Thank you,
--
Don
Mark Jackson
2018-12-08 16:40:47 UTC
Reply
Permalink
Post by D B Davis
Post by J. Clarke
Post by D B Davis
Post by J. Clarke
Post by D B Davis
Post by Mark Jackson
Post by J. Clarke
Post by D B Davis
Post by J. Clarke
On Wed, 5 Dec 2018 13:41:03 -0500, John W Kennedy
Post by John W Kennedy
It was designed to survive a nuclear war, after all.
That is a very common misconception. The nuclear war had no part in
the design of the Internet. It was never intended to be a military
system and in fact the military has its own communication systems.
Nuclear war survivability as a historical motive is not cut and dried.
While at RAND in 1962, Paul Baran conceived and designed packet
switching explicitly to survive a nuclear war. [1] Baran's nuclear war
survivable packet switching is at the heart of today's Internet and
other networks.
While he came up with the concept, he isn't the one who designed the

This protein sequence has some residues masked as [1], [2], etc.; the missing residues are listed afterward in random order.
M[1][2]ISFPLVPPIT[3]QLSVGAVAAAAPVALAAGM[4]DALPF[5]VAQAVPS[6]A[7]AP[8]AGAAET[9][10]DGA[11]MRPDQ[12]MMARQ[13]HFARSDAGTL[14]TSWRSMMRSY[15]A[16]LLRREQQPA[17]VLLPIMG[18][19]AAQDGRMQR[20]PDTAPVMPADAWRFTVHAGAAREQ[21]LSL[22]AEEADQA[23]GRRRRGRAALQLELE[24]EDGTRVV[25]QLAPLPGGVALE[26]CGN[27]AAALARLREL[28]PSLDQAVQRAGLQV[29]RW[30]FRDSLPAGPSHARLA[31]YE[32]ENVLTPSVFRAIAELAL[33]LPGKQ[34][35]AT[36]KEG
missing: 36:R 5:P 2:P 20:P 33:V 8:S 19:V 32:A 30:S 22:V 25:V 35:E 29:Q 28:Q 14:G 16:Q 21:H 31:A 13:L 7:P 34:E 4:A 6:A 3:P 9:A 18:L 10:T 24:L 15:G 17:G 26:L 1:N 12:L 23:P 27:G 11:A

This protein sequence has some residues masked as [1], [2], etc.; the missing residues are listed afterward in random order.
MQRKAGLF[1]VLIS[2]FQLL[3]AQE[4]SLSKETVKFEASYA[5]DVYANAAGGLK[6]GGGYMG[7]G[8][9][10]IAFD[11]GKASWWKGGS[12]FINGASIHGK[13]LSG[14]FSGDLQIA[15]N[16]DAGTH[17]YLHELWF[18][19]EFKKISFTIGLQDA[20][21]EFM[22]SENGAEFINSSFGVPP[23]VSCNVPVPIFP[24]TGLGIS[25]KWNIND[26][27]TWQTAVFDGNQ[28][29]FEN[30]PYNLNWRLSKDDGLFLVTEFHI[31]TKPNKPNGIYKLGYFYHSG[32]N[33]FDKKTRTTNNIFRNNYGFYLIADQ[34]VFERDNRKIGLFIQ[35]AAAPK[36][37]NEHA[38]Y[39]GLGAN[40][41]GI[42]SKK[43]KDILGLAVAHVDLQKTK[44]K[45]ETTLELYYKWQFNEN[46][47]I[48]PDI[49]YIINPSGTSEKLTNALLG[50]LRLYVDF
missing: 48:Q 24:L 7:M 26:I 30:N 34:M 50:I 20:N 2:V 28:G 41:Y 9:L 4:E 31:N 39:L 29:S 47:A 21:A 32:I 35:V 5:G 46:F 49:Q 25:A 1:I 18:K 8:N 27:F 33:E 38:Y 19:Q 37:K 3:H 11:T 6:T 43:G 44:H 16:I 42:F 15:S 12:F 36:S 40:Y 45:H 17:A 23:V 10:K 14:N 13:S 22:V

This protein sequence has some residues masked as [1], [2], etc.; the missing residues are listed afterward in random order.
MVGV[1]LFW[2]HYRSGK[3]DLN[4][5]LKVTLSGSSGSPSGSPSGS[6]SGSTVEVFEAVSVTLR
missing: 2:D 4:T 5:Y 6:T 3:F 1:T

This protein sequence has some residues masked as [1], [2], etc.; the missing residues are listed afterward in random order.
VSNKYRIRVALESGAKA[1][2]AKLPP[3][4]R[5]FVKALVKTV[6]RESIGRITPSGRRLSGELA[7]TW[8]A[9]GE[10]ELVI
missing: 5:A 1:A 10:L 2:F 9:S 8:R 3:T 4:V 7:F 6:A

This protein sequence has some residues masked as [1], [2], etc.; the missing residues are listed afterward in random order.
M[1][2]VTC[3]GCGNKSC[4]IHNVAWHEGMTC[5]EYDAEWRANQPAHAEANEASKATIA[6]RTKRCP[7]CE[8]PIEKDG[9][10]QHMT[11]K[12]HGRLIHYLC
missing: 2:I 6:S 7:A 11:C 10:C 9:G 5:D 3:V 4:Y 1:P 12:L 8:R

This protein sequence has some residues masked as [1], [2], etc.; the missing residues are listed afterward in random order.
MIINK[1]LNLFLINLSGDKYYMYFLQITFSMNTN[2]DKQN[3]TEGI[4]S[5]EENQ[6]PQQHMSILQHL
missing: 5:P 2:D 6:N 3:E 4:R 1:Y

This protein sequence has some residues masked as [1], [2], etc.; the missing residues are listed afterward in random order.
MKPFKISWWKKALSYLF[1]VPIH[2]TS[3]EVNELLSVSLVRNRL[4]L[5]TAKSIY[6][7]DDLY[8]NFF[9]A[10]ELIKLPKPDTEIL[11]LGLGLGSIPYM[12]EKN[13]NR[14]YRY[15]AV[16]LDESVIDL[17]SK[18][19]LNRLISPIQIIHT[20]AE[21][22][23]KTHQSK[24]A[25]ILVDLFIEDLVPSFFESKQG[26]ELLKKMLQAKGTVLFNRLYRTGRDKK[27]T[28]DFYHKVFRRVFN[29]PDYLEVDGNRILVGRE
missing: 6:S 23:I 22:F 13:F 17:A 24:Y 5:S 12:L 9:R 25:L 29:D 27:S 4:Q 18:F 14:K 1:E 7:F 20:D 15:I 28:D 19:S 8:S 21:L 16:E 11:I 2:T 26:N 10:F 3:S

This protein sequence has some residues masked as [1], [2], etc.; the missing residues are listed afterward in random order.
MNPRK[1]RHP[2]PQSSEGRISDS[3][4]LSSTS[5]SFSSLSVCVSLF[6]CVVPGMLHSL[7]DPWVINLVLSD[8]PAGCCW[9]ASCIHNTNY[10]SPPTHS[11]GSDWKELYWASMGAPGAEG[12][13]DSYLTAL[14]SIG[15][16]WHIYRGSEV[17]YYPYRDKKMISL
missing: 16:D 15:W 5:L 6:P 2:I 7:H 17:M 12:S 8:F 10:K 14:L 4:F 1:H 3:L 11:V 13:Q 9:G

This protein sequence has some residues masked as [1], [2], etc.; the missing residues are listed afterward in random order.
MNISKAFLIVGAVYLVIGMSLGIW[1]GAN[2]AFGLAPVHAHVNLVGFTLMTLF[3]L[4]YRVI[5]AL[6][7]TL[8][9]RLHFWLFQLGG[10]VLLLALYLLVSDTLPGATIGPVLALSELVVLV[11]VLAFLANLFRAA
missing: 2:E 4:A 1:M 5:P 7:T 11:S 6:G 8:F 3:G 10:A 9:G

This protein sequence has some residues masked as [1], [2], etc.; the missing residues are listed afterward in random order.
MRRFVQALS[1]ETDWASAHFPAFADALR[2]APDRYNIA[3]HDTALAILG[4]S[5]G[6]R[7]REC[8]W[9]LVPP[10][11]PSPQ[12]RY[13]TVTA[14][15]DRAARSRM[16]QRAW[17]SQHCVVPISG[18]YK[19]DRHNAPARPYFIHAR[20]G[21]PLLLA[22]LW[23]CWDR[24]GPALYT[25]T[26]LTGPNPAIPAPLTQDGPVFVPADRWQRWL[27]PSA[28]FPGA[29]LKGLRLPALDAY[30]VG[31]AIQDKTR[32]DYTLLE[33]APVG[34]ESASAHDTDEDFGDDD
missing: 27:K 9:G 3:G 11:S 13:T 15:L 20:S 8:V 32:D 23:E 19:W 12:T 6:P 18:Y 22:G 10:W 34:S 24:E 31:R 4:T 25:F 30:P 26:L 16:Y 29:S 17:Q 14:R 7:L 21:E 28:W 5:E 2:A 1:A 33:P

protocol that the Internet uses.
Yes - Donald Davies invented packet switching independently (and coined
the term) in pursuit of inter-computer communications efficiency, not
nuclear resilience. See /Where Wizards Stay Up Late/ (Hafner and Lyon).
Did ARPA use Davies for reference? ARPA did indeed use Baran's
distributed communications, which was explicitly conceived and designed
to survive a nuclear war.
Davies had a working network, Baran had simulations. Cerf and Kahn
used those sources and also the results of research conducted at PARC,
where another working packet network existed.